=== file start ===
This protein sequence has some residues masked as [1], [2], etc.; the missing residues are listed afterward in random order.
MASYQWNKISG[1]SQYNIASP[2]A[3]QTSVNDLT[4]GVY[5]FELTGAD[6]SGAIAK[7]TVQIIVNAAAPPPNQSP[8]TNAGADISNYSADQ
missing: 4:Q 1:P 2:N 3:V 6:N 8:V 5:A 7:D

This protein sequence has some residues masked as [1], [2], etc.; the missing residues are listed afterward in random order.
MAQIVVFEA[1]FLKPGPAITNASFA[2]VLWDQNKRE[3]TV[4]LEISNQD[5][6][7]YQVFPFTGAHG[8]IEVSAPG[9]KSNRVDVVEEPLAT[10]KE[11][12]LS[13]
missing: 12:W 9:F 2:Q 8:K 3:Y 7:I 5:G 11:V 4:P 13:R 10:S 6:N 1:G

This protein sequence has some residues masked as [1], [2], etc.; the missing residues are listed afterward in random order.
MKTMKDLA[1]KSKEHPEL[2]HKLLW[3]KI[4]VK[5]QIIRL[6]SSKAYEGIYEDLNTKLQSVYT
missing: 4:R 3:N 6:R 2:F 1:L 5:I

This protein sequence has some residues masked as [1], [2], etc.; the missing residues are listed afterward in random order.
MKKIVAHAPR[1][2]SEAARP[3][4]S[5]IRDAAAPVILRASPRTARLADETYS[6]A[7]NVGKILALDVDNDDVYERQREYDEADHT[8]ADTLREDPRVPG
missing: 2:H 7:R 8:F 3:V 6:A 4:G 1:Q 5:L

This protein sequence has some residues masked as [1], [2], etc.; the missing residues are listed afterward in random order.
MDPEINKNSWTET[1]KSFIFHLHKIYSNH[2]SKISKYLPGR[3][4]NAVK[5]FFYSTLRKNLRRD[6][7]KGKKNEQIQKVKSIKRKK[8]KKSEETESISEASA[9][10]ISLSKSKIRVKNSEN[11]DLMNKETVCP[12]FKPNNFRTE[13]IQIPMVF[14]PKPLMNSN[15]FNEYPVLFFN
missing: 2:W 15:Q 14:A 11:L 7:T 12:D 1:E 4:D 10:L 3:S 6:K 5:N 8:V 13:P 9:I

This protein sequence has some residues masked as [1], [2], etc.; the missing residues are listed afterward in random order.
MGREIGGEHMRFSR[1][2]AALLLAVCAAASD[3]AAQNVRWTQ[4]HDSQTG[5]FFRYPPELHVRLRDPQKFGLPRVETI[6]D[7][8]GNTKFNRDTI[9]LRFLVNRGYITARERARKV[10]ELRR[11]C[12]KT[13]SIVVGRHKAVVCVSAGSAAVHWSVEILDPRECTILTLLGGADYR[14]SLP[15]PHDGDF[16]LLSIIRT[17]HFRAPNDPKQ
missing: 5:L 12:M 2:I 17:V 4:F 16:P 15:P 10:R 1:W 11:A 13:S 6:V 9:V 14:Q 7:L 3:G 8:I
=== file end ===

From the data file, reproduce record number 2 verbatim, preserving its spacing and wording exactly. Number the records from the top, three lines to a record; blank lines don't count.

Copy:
This protein sequence has some residues masked as [1], [2], etc.; the missing residues are listed afterward in random order.
MAQIVVFEA[1]FLKPGPAITNASFA[2]VLWDQNKRE[3]TV[4]LEISNQD[5][6][7]YQVFPFTGAHG[8]IEVSAPG[9]KSNRVDVVEEPLAT[10]KE[11][12]LS[13]
missing: 12:W 9:F 2:Q 8:K 3:Y 7:I 5:G 11:V 4:P 13:R 10:S 6:N 1:G